Those who are on a constant quest to stay healthy may want to include barley in their regular diet; a study published in the British Journal of Nutrition reveals that incorporating barley into the diet reduces the risk of diabetes and lowers blood sugar levels.
In the wake of an obesity epidemic in the US, these findings are particularly important. Currently, one third of adults in the US are obese, putting them at risk of heart disease, stroke, type 2 diabetes and certain types of cancer.
The researchers – led by Prof. Anne Nilsson at the Food for Health Science Centre at Lund University in Sweden – say that previously, certain indigestible carbohydrates, including inulin, “have been shown to stimulate gut-derived hormones involved in glycemic regulation and appetite regulation.”
However, they note that less is understood about the properties of indigestible carbohydrates.
As such, the team carried out a study with 20 healthy, middle-aged participants, some of whom ate barley kernel bread at breakfast, lunch and dinner for 3 days. The other participants ate a control white wheat bread during the 3 days.
Between 11-14 hours after their dinner each day, the team assessed the participants for risk indicators of diabetes and cardiovascular disease.
Results showed that the participants who ate the barley kernel bread had improved metabolisms for up to 14 hours, and they also experienced decreased blood sugar and insulin levels, as well as improved appetite control and increases in insulin sensitivity.
“It is surprising yet promising that choosing the right blend of dietary fibers can – in a short period of time – generate such remarkable health benefits,” says Prof. Nilsson.
According to the researchers, the positive health effects come about when the dietary fibers in the barley kernel reach the gut, where they increase good bacteria and instigate the release of specific hormones.
“After eating the bread made out of barley kernel, we saw an increase in gut hormones that regulate metabolism and appetite, and an increase in a hormone that helps reduce chronic low-grade inflammation, among the participants,” Prof. Nilsson says. “In time, this could help prevent the occurrence of both cardiovascular disease and diabetes.”
In the video below, the researchers explain their results in more detail:
Medical News Today asked Prof. Nilsson about the specific content of the bread used in the study. She explained that the goal is to have as much intact boiled kernels as possible.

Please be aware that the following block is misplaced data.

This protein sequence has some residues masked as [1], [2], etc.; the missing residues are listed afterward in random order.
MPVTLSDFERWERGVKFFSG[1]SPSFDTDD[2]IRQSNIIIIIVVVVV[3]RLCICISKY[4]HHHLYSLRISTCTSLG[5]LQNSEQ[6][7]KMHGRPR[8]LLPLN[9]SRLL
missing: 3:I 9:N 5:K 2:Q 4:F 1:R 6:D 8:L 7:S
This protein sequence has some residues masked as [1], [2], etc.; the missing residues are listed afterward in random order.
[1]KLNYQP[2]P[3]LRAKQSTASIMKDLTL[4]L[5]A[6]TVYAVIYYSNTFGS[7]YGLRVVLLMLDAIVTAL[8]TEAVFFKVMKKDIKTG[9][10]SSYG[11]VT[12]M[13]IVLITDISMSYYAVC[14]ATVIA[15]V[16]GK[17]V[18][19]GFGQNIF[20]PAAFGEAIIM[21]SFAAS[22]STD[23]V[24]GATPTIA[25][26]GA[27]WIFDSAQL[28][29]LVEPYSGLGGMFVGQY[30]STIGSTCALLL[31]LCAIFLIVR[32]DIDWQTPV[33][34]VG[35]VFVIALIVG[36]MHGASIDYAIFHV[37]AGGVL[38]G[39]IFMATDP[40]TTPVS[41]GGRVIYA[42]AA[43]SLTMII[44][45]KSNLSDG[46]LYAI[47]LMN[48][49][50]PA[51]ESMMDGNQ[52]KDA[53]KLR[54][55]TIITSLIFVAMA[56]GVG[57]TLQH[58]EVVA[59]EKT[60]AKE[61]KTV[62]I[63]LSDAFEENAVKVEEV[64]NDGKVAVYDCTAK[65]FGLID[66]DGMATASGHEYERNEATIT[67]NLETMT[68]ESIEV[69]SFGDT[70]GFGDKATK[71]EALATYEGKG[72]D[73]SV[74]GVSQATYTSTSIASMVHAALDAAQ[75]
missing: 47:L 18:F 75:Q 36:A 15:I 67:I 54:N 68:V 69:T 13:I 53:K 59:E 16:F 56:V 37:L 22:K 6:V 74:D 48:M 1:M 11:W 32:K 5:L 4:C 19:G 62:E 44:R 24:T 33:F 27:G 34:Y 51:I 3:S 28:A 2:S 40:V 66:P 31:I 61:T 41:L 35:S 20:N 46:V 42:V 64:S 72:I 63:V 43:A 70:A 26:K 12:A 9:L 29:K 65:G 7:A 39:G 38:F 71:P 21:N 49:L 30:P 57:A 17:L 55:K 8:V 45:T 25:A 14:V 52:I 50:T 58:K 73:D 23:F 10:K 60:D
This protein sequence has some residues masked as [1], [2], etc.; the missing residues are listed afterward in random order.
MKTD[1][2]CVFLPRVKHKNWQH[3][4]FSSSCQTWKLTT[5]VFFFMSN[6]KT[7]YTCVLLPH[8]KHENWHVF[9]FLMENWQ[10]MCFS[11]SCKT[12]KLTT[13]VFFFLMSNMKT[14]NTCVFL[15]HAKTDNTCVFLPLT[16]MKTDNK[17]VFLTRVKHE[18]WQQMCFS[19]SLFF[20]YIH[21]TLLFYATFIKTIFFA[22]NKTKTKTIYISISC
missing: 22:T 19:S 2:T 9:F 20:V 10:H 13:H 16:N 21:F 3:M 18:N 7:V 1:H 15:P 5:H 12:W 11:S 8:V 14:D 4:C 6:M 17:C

In one loaf of bread that they used, they had 595 g of uncooked barley kernels that they boiled in 520 g of water for around 12 minutes. She explained that the cooking time can be made longer, but the amount of water must be adapted to the size of the cooking pot.
In short, all water should be absorbed into the kernels for it to be ready. She explained further to MNT:
“We added 105 g of white wheat flour to the cooled kernels, 300 g water, 6 g dry yeast and 5 g salt. The dough (we call it dough, but it doesn’t look like an ordinary dough) was kneaded for some minutes and proofed 30 minutes in the bowl, followed by another 35 minutes proofing in a baking tin. It is important to press the dough in the baking tin so that there are no air pockets. This can be done by cover with plastic foil and then press with your hands or, as we did, with another baking tin.”
She added that, due to the small amount of gluten in the dough, it does not change much in appearance during the proofing period.
They baked the bread until the inside reached 96 °C (nearly 205 °F), which took about an hour. Then, they covered the bread in the oven with aluminum foil and allowed it to cool.
Alongside their study, the researchers offer advice on maintaining healthy blood sugar levels. Firstly, they say to choose bread that has as much whole grain as possible and to avoid white flour.
They also suggest adding barley kernel grains into soups and stews, and to replace white rice with cooked barley. Beans and chickpeas added into meals help increase dietary fiber while maintaining a low glycemic index.
Prof. Nilsson and colleagues hope their research will result in a change in what types of dietary fibers stores offer to customers, promoting better health.
For future research, she told MNT they plan to further investigate “the underlying mechanisms of the health effects. In this work, it is important to investigate what is happening in the gut, and to see what bacteria that are affected by the dietary fiber.”
She hypothesizes that “the beneficial effects on metabolism originate from stimulation of specific gut bacteria.”
MNT recently reported on a study that suggested high fiber intake when young could lower women’s breast cancer risk.